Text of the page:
Resolution on ESC Rights

The Human Rights Council adopted its annual resolution on ESC rights (A/HRC/RES/37/13) by consensus. Read More

The broad text of the resolution repeated many of the paragraphs from the 2017 resolution on issues such as: ratification of the Optional Protocol to the ICESCR; the importance of effective domestic remedies; the centrality of equality and non-discrimination; social protection floors; and ‘the important contributions of regional organizations, national human rights institutions and civil society, including nongovernmental organizations, academic and research institutions, business enterprises and trade unions’ to ESC rights.

As is usual, the resolution also took up the subject of the Secretary General’s report discussed above. For instance, the resolution calls on States to ‘mitigate the risks of natural and human made hazards and disasters, such as those arising from the impacts of, inter alia, climate change and unsustainable development planning and activities, acknowledging links between sustainability and resilience and the enjoyment of all human rights’.

It also notes the importance of freedom of expression, freedom to seek, receive and impart information, the right of citizens to take part in the conduct of public affairs, to disaster preparedness and protection from environmental harm. In this respect, the resolution urges States to setup ‘mechanisms and procedures of information, education, prevention, mitigation, participation, investigation, prosecution and recovery in case of natural and human made hazards and disasters’.

Finally, the resolution requests the Secretary General to focus its next annual report on the realisation of ESC rights on the theme of the 2019 High Level Political Forum (HLPF) of the Sustainable Development Agenda: the role of ESC rights in empowering people and ensuring inclusiveness and equality.

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Right to Adequate Housing

In her annual report to the Human Rights Council, the Special Rapporteur on adequate housing, Ms Leilani Farha, provides States and other actors with concrete guidance on developing and implementing effective rights-based housing strategies(A/HRC/RES/37/53). Read more

The report explains what a housing strategy is and the difference between a housing strategy and housing policy. It outlines the value of a human rights-based approach to housing strategies and describes the ten key principles upon which such strategies must be based. The principles include elements such as: legal recognition of the right to adequate housing; legal protection of the right to equality and non-discrimination; prioritisation of those most in need; meaningful participation of affected persons; sufficient resources through accountable budgeting and tax justice; access to justice; and clarification of the obligations of private actors and regulation of financial, housing and real estate markets.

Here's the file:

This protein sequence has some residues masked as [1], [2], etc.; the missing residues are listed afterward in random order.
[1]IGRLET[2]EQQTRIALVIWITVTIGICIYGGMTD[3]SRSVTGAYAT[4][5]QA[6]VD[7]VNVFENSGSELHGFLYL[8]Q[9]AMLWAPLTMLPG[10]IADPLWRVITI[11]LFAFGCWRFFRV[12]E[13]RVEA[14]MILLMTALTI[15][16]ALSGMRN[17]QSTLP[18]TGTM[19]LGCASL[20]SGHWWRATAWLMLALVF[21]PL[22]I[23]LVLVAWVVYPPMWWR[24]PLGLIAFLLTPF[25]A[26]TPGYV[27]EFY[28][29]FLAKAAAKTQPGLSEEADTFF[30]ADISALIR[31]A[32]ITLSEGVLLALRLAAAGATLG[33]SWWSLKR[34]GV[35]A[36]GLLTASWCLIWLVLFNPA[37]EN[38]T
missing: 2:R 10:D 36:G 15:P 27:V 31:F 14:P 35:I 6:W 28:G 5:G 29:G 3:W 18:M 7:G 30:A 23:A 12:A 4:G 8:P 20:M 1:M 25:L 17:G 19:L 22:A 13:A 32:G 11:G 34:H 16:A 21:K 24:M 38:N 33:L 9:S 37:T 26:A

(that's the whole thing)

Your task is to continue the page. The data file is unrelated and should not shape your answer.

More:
The Special Rapporteur explains that there is no “one size fits all” housing strategy, but there are important requirements of each principle that should be shaped to fit specific national and local contexts. These draw both on human rights norms, as articulated by UN treaty bodies, courts and human rights institutions, and on the practical experiences of the Special Rapporteur, governments, civil society and experts. The report also provides examples of how these key principles have been implemented in practice, in diverse national and local contexts. 

According to the Special Rapporteur, ‘If the historic commitments made through the Sustainable Development Goals and the New Urban Agenda are to be taken seriously, each State must design and implement a human rights-based housing strategy.’ Human rights-based housing strategies will enable States to translate their lofty commitments into practical measures that transform housing systems so that they ensure access for all to safe, affordable and adequate housing.

The report concludes with a checklist to facilitate the design, monitoring, financing and implementation of human rights-based housing strategies. 

The Special Rapporteur also presented her report of her mission to Chile (A/HRC/37/53/Add.1).